I do agree that rent controls won’t work: the fundamental issue that needs addressing is the shortage of housing in the South East, particularly in London. Successive governments have paid lip service to this, but done nothing to ease planning rules, or develop the necessary skill levels.

    On GM food, nuclear power and fracking, I think the key issue (which you tend to gloss over) is an effective regulatory regime. This is more or less in place for nuclear, following various disasters (3 Mile Island, Chernobyl), though Japan needs to rethink its construction regulations following Fukushima. In the US, which has a more laissez faire attitude to regulation, fracking has caused serious water pollution problems in the areas where it has been tried. I also think GM needs regulation, mainly to reassure people that the food they eat is safe. Simply trying to stop information getting out (as Monsanto and Starbucks did in Vermont when Bernie Sanders tried to introduce a bill to label GM food as such) won’t work.

    In more general terms, whilst we can’t go back to the 70’s, when trades unions had the power to bring down elected governments, I’d suggest we have gone too far the other way. Now corporations and international financial markets have the power to bring down elected governments (Microsoft and Google have faced down the US government), while ordinary people are increasingly saddled with a low wage and insecure economy. Meanwhile in the US, much of the right wing “anti-science” (specifically climate change denial) is instigated by the Koch brothers as a means of reducing regulation of its (highly polluting) business.

    I also wouldn’t accept that the “mainstream” Labour party has been any sort of guardian of free expression in recent years (nor have the Tories, but I wouldn’t expect them to be). I’ve voted LibDem in recent years (more happily when Charles Kennedy was leader), but I’d reconsider with a new leader.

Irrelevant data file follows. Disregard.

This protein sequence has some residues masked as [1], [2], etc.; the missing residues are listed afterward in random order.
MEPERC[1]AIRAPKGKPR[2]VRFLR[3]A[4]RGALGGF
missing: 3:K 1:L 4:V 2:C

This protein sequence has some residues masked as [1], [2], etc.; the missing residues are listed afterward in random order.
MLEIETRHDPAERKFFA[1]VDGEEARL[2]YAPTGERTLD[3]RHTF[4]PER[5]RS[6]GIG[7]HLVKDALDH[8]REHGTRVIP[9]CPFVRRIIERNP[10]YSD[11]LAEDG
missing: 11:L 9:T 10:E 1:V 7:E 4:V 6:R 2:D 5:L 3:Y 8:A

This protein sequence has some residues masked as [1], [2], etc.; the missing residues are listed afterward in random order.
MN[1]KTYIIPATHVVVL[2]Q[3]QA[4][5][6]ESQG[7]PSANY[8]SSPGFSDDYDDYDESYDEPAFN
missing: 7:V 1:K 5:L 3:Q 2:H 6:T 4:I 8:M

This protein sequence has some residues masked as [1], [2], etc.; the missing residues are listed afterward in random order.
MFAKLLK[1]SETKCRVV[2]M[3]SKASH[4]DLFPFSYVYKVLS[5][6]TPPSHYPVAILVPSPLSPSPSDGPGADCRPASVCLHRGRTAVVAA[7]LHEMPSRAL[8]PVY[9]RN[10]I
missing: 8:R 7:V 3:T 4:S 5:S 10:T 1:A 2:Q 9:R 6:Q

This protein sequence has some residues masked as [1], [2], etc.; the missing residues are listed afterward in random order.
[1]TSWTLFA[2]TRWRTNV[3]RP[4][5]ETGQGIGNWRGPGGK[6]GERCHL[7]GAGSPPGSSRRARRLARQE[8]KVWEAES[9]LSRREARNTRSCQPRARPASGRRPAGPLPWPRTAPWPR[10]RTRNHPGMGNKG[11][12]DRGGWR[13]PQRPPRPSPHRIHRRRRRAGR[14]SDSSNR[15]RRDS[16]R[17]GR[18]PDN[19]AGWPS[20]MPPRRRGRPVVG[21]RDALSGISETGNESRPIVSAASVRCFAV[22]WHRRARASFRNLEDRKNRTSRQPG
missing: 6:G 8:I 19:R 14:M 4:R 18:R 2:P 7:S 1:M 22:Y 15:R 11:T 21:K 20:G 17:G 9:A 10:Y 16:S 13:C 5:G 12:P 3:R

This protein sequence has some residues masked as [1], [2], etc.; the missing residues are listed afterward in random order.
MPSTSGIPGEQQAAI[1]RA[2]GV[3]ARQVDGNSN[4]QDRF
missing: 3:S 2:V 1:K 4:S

3. Interesting to read a non-hysterical critique of Corbyn from a progressive perspective. Corbyn’s flaws may well be as you describe, but I can’t help feeling a strong sense of schadenfreude at the squealing of the blue-suited Blairites who are wondering what the hell is happening and how they can stop it.

    Corbyn’s relative popularity is despite his radical background, not because of it. He is leading because he is the only candidate to declare a range of views which are essentially moderate, social-democratic, and shared by the majority of the Labour membership (and supporters of other parties), such as opposition to “austerity”, opposition to illegal wars, and belief in redistribution of wealth to help the poorest in society.

    I can’t see Corbyn winning a general election (or any of the other candidates for that matter) but my hope is that he will at least shift the discourse away from the right-wing dogmas that the Labour elite have blindly accepted, rightly earning the contempt of their membership and the electorate.

  4. Jeremy Corbyn is doubtless a good, moral man. The same could probably be said about Chairman Mao

    When you wrote this, why was there no mechanism in your head which said “this is a ludicrous and hysterical comparison to make”?

    Oh hang on – you’d already done see Zimbabwe for more details.

    Any more for any more?